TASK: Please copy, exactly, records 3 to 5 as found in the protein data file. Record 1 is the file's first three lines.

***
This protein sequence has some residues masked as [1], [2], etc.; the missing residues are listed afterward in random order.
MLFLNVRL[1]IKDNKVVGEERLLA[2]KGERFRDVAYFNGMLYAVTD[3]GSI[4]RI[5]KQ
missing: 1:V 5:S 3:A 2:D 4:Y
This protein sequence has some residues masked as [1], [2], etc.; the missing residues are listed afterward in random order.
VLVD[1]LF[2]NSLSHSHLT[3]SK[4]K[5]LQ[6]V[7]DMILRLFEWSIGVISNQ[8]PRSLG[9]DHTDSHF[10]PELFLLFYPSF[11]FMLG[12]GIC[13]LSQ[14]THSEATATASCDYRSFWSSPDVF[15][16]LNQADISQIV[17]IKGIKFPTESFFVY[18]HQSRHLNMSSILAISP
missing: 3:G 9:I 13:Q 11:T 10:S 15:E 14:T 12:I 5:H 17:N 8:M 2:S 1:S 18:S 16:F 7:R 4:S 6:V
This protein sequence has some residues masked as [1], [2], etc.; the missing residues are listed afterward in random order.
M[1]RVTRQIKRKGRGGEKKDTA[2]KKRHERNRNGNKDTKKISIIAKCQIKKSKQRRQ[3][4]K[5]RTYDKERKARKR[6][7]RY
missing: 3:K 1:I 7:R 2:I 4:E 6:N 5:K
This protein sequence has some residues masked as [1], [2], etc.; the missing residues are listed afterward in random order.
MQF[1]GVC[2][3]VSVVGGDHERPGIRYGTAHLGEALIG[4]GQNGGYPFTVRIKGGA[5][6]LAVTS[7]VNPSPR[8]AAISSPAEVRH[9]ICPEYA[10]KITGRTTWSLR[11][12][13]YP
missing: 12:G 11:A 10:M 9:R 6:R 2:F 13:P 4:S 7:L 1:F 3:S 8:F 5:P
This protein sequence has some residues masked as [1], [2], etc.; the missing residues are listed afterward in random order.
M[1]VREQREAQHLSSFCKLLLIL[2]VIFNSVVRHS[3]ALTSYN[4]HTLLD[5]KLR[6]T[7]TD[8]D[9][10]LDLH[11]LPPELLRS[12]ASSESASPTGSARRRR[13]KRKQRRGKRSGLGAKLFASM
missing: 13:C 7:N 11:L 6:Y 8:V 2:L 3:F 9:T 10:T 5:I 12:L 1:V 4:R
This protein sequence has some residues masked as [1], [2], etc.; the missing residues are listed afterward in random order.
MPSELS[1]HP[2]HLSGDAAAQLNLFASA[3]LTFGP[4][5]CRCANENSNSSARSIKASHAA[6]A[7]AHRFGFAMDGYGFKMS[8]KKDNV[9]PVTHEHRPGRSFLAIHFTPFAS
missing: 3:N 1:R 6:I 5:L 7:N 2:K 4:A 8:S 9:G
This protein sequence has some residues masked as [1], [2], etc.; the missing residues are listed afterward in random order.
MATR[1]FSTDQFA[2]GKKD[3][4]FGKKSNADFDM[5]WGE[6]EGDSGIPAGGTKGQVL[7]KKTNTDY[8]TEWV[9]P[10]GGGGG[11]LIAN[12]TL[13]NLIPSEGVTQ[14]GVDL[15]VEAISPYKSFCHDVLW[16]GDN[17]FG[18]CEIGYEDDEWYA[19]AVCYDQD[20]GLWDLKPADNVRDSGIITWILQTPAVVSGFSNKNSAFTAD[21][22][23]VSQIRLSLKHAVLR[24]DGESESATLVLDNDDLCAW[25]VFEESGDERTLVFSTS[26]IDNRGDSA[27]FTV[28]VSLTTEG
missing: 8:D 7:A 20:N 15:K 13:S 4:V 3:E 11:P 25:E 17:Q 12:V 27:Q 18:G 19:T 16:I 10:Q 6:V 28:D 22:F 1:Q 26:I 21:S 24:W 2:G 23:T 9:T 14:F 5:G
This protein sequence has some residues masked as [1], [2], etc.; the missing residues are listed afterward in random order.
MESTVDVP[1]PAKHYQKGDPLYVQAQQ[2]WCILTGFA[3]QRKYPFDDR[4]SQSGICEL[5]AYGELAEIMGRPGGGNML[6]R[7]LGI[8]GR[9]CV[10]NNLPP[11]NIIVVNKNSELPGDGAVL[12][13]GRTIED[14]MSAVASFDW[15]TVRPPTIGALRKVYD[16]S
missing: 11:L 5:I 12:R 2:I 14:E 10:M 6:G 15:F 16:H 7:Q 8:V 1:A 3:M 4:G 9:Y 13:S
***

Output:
This protein sequence has some residues masked as [1], [2], etc.; the missing residues are listed afterward in random order.
M[1]RVTRQIKRKGRGGEKKDTA[2]KKRHERNRNGNKDTKKISIIAKCQIKKSKQRRQ[3][4]K[5]RTYDKERKARKR[6][7]RY
missing: 3:K 1:I 7:R 2:I 4:E 6:N 5:K
This protein sequence has some residues masked as [1], [2], etc.; the missing residues are listed afterward in random order.
MQF[1]GVC[2][3]VSVVGGDHERPGIRYGTAHLGEALIG[4]GQNGGYPFTVRIKGGA[5][6]LAVTS[7]VNPSPR[8]AAISSPAEVRH[9]ICPEYA[10]KITGRTTWSLR[11][12][13]YP
missing: 12:G 11:A 10:M 9:R 6:R 2:F 13:P 4:S 7:L 1:F 3:S 8:F 5:P
This protein sequence has some residues masked as [1], [2], etc.; the missing residues are listed afterward in random order.
M[1]VREQREAQHLSSFCKLLLIL[2]VIFNSVVRHS[3]ALTSYN[4]HTLLD[5]KLR[6]T[7]TD[8]D[9][10]LDLH[11]LPPELLRS[12]ASSESASPTGSARRRR[13]KRKQRRGKRSGLGAKLFASM
missing: 13:C 7:N 11:L 6:Y 8:V 2:L 3:F 9:T 10:T 5:I 12:L 1:V 4:R